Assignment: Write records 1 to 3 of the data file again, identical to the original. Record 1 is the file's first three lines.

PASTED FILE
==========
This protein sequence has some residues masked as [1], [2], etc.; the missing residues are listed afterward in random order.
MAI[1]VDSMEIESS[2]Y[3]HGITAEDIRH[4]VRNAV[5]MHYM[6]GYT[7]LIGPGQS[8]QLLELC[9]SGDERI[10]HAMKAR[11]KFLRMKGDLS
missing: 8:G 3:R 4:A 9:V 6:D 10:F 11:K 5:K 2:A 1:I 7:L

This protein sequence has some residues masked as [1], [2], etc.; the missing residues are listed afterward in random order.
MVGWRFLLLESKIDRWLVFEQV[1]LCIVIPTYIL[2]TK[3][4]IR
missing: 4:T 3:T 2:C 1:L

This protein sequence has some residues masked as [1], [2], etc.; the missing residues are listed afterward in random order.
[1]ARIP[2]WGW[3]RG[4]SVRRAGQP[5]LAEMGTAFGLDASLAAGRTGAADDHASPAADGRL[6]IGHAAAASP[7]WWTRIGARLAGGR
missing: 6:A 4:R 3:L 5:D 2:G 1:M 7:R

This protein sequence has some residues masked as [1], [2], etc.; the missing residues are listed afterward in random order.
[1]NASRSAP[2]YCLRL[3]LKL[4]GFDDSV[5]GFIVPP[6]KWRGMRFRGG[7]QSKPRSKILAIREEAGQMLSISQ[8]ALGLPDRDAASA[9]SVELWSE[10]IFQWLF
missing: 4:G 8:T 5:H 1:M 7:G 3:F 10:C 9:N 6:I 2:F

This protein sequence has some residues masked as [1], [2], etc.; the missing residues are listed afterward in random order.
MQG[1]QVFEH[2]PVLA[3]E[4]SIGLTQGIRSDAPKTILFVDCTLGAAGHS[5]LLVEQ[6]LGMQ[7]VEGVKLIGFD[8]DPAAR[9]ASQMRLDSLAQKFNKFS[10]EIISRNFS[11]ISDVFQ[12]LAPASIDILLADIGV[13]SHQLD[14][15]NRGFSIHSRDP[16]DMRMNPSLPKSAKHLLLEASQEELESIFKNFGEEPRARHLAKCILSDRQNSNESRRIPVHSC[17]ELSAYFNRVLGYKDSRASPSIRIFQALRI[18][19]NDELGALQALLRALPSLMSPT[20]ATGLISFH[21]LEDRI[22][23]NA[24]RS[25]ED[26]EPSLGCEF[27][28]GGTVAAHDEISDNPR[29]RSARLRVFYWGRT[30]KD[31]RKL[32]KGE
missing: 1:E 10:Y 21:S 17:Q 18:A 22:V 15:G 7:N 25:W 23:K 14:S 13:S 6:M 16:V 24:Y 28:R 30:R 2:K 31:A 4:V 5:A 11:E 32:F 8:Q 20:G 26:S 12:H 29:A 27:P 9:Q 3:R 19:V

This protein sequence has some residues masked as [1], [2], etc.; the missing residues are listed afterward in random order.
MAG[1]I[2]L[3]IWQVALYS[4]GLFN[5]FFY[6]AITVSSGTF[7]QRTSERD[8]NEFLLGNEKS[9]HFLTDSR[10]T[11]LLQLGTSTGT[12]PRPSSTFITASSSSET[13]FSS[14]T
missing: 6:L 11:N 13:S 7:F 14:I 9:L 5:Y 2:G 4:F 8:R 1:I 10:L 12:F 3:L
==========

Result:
This protein sequence has some residues masked as [1], [2], etc.; the missing residues are listed afterward in random order.
MAI[1]VDSMEIESS[2]Y[3]HGITAEDIRH[4]VRNAV[5]MHYM[6]GYT[7]LIGPGQS[8]QLLELC[9]SGDERI[10]HAMKAR[11]KFLRMKGDLS
missing: 8:G 3:R 4:A 9:V 6:D 10:F 11:K 5:K 2:A 1:I 7:L

This protein sequence has some residues masked as [1], [2], etc.; the missing residues are listed afterward in random order.
MVGWRFLLLESKIDRWLVFEQV[1]LCIVIPTYIL[2]TK[3][4]IR
missing: 4:T 3:T 2:C 1:L

This protein sequence has some residues masked as [1], [2], etc.; the missing residues are listed afterward in random order.
[1]ARIP[2]WGW[3]RG[4]SVRRAGQP[5]LAEMGTAFGLDASLAAGRTGAADDHASPAADGRL[6]IGHAAAASP[7]WWTRIGARLAGGR
missing: 6:A 4:R 3:L 5:D 2:G 1:M 7:R